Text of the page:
October 2011

MCP launches sponsored lectures

Indeed, by a variety of metrics and peer recognition, MCP is arguably the leading journal in this area and is quite deserving of its position as one of the 100 most influential journals in biology (2). However, it is important to remember that the successes of the journal are the result of the efforts of a large number of people, starting with the associate editors and the members of the editorial board and including all the authors and scientists who have chosen to publish their outstanding work in the journal. The content of the journal is, in the final analysis, what dictates its quality. It has had 10 excellent years in this regard, and we look forward to the next decade and even better things.

As part of our 10th anniversary celebration, the editors of MCP are planning to introduce some new features and policies that we feel will not only maintain our tradition of excellence but also keep us fresh and innovative. One such feature is the introduction of MCP-sponsored lectures in germane meetings and symposia, which we initiated in August at the 10th International Symposium on Mass Spectrometry in the Health and Life Sciences in San Francisco and continued in September at the 10th HUPO Annual World Congress in Geneva. The organizers of the meeting selected the lecturers in each case, and two of the leading practitioners of the proteomic art kicked off this program: Matthias Mann and Ruedi Aebersold.

 

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Matthias Mann

Matthias Mann received his bachelor’s and master’s degrees at the University of Gottingen and his doctoral degree from Yale University under the direction of John Fenn, who received the Nobel Prize for chemistry for the development of electrospray ionization (to which Mann contributed). Mann did postdoctoral work at the University of Southern Denmark in Odense with Peter Roepstorff and held a professorship at the same university subsequently.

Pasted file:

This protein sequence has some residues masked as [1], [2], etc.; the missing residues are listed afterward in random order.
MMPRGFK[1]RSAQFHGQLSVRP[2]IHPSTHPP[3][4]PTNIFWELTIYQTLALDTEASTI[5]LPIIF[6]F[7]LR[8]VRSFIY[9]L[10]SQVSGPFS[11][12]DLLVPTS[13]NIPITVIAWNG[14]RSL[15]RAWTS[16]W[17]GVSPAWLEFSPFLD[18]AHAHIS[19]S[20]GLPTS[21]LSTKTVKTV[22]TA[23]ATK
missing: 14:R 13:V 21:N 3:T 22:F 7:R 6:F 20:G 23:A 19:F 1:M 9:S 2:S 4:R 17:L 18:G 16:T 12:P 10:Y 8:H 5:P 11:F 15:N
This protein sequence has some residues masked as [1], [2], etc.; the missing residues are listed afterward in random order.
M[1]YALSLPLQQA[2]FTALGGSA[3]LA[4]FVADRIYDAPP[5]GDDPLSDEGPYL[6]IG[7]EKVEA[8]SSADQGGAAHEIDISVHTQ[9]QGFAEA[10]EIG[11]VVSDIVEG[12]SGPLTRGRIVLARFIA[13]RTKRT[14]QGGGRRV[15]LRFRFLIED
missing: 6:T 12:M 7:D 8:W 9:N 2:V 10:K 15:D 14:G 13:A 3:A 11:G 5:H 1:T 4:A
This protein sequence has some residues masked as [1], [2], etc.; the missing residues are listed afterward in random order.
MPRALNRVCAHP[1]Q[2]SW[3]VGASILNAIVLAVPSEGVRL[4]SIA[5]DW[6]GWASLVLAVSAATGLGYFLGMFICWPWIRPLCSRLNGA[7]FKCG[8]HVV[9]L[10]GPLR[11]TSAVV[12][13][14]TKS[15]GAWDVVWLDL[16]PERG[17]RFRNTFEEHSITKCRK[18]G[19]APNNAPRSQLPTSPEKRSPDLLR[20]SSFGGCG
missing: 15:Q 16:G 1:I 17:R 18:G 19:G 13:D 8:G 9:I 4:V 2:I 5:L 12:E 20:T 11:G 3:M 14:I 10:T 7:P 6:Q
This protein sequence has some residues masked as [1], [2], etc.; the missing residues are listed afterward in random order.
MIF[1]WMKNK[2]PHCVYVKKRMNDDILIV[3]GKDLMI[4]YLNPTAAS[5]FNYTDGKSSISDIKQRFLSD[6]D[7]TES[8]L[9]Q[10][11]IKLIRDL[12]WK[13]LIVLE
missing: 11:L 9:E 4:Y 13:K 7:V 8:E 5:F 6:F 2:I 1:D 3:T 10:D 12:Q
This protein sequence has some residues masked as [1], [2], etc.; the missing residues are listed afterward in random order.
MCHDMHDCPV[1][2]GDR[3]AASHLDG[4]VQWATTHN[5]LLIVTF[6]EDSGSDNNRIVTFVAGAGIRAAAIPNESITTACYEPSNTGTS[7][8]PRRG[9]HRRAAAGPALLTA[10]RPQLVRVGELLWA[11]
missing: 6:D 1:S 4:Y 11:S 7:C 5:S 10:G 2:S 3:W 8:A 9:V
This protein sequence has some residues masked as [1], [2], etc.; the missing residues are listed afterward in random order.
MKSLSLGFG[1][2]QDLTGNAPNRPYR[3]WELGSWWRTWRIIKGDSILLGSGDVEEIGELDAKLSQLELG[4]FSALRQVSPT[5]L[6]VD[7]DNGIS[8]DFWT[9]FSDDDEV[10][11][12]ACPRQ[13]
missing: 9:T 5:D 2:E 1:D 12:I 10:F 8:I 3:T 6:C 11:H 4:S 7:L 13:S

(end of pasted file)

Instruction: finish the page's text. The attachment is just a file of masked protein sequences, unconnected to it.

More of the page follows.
In between these appointments, he was a group leader at the European Molecular Biology Laboratory in Heidelberg.  During his stay at that institution, he was instrumental in developing high-throughput protein identifications by mass spectrometry that were key to the advance of proteomics. In 2005, he became a director at the Max Planck Institute of Biochemistry in Martinsried (outside Munich), and he also holds an appointment at the University of Copenhagen.

Mann is an acknowledged leader and pioneer in the development of mass-spectrometric-based proteomics and has received numerous prizes and recognition for his extensive achievements. He and his co-workers have developed many important analytical techniques, including stable isotope labeling with amino acids in cell culture (SILAC labeling) (published in MCP) for quantifying MS data (3).  He is particularly known for large-scale identifications of proteins and PTMs and the analysis of important complexes and samples of clinical significance. He has published more than 400 research articles (38 of which have appeared in MCP); he is also a member of the MCP editorial board. His keynote MCP lecture for the International Symposium on Mass Spectrometry in the Health and Life Sciences was titled “Technology and Applications of Deep Proteome Sequencing” and covered new developments in mass-spectrometric-based technologies and how these improvements are placing proteomics on a par with genomics in terms of sample coverage.

 

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Ruedi Aebersold

Ruedi Aebersold received his formal training at the Biocenter at the University of Basel and did postdoctoral research at the California Institute of Technology with Lee Hood. He then held academic appointments at the University of British Columbia and the University of Washington, where he and his colleagues worked on a wide variety of proteins and made major contributions to their micro-characterization. 

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